We use a hard sheep’s cheese from the Ribblesdale Cheese Company. It’s a really small cheese-making operation in Yorkshire and – at last count – they had a full staff of two and a half. Matured sheep’s cheese has a complex flavour and tends to be less greasy than cow’s milk cheese; some say it is almost pecorino-like. The breadcrumbs bring a welcome crunch to the dish and the mustard helps to cut through the rich sauce. Do make sure you drain the cauliflower well after it has cooled, as it tends to retain liquid in the florets and can make your sauce watery.
This dish would pair well with Little Marmite potatoes (see here) or something a little fresh and acidic such as Kohlrabi, gherkin and apple salad to give balance.
sea salt and freshly ground black pepper
100g unsalted butter
100g plain flour
300ml whole milk
200ml whipping cream
a little sunflower oil
60g breadcrumbs (make your own from stale bread, or just buy some)
½ tsp English mustard powder
½ tsp dried thyme (or fresh, but dried is faster)
300g sheep’s cheese, cut into around
1cm cubes, but don’t be fussy
Tear the outer leaves from the cauliflower, discard them and keep the light green inner leaves for later. Bring a pan of lightly salted water to the boil.
Meanwhile, stand the cauliflower upright and cut it into eight wedges. Add to the boiling water and cook for 5 or 6 minutes, or until tender but definitely not soft. Have a bowl of cold water ready.
Remove the cauliflower from the water with a slotted spoon (reserve the hot cooking water) and plunge into the bowl of cold water to stop it cooking. If the cold water gets warm because of the cauliflower, simply add more cold. When it has cooled, throw the cold water away and let the cauliflower drain very well in a colander. Move it around occasionally to drain off any water trapped in the florets.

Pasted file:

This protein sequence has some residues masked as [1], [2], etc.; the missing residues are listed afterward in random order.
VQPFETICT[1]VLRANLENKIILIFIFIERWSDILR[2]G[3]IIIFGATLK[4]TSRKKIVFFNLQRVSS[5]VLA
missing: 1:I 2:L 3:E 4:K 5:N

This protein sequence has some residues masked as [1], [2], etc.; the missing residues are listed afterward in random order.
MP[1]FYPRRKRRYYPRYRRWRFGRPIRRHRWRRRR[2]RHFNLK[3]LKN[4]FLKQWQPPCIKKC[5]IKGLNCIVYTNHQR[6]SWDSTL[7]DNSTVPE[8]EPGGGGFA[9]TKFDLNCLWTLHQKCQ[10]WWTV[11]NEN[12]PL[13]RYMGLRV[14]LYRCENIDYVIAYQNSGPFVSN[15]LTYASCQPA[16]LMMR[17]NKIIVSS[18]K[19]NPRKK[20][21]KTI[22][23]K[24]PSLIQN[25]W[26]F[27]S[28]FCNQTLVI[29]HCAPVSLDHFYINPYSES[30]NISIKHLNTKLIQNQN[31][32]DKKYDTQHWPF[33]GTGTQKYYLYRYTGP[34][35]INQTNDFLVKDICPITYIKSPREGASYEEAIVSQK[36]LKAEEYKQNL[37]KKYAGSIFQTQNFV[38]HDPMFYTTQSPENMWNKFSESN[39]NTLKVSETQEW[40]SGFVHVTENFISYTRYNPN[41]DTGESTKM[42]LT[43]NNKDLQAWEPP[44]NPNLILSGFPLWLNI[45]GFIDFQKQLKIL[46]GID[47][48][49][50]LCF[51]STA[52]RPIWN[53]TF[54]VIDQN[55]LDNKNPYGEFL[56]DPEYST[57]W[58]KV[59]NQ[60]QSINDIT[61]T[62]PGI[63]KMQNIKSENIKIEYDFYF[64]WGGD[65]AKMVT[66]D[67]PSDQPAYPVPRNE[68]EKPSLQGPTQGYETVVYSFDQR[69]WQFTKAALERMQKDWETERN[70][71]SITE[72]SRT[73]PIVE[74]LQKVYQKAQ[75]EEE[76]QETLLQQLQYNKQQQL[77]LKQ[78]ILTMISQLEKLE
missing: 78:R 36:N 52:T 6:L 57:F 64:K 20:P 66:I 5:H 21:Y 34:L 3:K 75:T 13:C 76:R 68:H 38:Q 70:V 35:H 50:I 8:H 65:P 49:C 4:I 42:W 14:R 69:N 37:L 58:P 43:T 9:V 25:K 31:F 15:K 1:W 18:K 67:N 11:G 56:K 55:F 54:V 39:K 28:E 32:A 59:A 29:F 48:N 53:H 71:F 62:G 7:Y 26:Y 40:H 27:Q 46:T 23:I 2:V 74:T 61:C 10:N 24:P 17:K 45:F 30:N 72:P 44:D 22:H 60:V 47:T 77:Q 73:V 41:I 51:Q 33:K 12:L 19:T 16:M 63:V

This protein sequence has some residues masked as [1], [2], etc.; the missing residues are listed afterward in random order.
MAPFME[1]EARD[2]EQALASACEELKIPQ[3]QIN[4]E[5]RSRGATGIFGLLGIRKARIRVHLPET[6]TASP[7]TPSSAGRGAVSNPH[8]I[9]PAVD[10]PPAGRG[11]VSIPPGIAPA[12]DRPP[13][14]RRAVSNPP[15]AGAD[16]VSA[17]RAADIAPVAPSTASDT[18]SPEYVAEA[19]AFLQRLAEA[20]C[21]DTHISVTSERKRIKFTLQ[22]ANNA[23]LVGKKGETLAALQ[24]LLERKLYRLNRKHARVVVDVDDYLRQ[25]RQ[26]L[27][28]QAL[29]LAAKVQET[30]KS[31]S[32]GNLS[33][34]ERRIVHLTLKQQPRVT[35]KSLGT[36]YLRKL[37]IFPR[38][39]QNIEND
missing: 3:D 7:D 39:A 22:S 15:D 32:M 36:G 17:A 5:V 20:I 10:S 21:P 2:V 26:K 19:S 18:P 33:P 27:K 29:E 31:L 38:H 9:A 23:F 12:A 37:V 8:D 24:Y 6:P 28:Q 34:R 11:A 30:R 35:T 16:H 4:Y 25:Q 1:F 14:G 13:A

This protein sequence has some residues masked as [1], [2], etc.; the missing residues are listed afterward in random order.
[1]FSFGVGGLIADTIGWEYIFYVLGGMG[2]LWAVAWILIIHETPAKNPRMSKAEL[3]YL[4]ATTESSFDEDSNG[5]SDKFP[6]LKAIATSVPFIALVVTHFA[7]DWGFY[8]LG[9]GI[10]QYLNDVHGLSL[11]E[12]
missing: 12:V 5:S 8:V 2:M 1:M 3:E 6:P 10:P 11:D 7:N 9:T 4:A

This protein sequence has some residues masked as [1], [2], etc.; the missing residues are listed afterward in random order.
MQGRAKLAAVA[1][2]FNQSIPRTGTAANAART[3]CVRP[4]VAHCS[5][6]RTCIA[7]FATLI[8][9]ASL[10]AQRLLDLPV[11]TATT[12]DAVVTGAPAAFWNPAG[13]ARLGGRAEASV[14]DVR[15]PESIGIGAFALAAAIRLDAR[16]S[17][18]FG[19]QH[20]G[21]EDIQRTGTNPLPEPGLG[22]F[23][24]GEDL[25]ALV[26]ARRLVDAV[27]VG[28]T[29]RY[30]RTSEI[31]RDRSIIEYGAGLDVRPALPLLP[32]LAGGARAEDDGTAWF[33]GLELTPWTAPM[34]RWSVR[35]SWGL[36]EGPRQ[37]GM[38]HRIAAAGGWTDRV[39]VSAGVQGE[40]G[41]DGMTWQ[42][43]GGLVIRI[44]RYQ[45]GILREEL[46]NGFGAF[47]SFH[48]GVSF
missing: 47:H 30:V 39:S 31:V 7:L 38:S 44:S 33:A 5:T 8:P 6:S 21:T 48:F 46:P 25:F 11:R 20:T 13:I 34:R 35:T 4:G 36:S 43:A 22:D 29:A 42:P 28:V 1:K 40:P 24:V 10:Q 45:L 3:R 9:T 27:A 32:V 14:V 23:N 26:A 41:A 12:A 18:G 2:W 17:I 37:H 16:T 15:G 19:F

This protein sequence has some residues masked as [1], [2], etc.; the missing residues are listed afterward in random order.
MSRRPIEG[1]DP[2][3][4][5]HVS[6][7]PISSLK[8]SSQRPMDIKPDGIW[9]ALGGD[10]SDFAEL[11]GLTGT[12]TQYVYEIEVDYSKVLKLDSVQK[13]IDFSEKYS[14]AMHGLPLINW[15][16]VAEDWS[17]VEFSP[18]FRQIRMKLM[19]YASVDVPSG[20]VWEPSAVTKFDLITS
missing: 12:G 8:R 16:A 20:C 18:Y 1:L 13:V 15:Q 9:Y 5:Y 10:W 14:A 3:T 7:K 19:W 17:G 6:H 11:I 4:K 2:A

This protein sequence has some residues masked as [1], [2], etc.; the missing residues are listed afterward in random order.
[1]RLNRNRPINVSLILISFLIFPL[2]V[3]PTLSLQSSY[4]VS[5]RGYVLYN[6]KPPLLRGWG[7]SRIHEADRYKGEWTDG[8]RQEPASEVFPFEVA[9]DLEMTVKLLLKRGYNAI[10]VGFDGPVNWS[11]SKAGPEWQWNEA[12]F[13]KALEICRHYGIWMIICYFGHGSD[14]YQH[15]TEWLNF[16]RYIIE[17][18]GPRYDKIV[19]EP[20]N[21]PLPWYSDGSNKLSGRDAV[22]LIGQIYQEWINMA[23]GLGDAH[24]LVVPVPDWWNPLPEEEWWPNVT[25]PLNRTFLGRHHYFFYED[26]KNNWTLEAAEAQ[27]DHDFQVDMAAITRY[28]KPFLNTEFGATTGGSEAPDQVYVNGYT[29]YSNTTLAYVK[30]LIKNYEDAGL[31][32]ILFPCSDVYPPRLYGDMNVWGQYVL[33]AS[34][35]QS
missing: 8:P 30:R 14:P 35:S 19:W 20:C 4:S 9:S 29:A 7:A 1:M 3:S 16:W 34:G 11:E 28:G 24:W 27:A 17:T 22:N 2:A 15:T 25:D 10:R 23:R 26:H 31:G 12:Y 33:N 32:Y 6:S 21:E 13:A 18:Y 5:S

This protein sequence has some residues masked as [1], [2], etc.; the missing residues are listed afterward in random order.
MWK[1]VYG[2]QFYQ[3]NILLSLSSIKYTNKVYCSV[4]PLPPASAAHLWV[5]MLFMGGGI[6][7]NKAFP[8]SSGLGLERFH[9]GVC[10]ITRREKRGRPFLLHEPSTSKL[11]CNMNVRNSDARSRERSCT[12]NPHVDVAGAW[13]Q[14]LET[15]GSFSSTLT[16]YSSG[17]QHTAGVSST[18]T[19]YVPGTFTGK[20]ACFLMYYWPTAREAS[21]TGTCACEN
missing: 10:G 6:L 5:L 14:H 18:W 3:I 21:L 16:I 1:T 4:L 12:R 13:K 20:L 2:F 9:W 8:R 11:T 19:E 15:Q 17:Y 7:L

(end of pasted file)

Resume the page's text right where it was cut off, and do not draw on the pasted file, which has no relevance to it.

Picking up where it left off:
While the cauliflower drains, you can make the sauce. In a saucepan, melt the butter and then add the flour. Cook for a minute or two until the flour is sandy in texture, stirring all the time to prevent sticking.
Next add 300ml of cauliflower water a little at a time, stirring continuously. This will give some extra cauliflower flavour to the sauce.
Now add the milk and cream a little at a time and cook for a minute, but do not boil, then remove from the heat and allow to cool for around 10 minutes. We don’t want to stir in the cubed cheese now – it should melt in the oven so that there are little spots of melted cheese running through the sauce, hence the 10-minute wait.
Preheat the oven to 200°C/fan 180°C/gas mark 6.
While you wait for the sauce to cool, put a drizzle of sunflower oil in a frying pan – just a couple of tbsp should do it – and fry the breadcrumbs for around 5 minutes over a medium heat. Add the mustard and thyme and fry for another minute, then season and remove from the heat.
Next, fold the cheese into the sauce and season it well.
Arrange the cauliflower in an ovenproof ceramic dish, hopefully one which is pretty enough to be presented at the table. Spoon the sauce over so it covers the cauliflower.
Sprinkle the breadcrumbs on top and bake for 10 minutes; you are not cooking this but rather crisping up the breadcrumbs and melting the cheese. Also your sauce will still be warm, so you have a head start.
Quickly fry the light-green inner leaves reserved earlier in a little oil until tender. Season well.
To serve, either present it in the cooking dish or spoon out on to plates, trying to make sure the breadcrumbs do not disappear under the sauce. Add the cooked cauliflower leaves; they are tastier than you might imagine.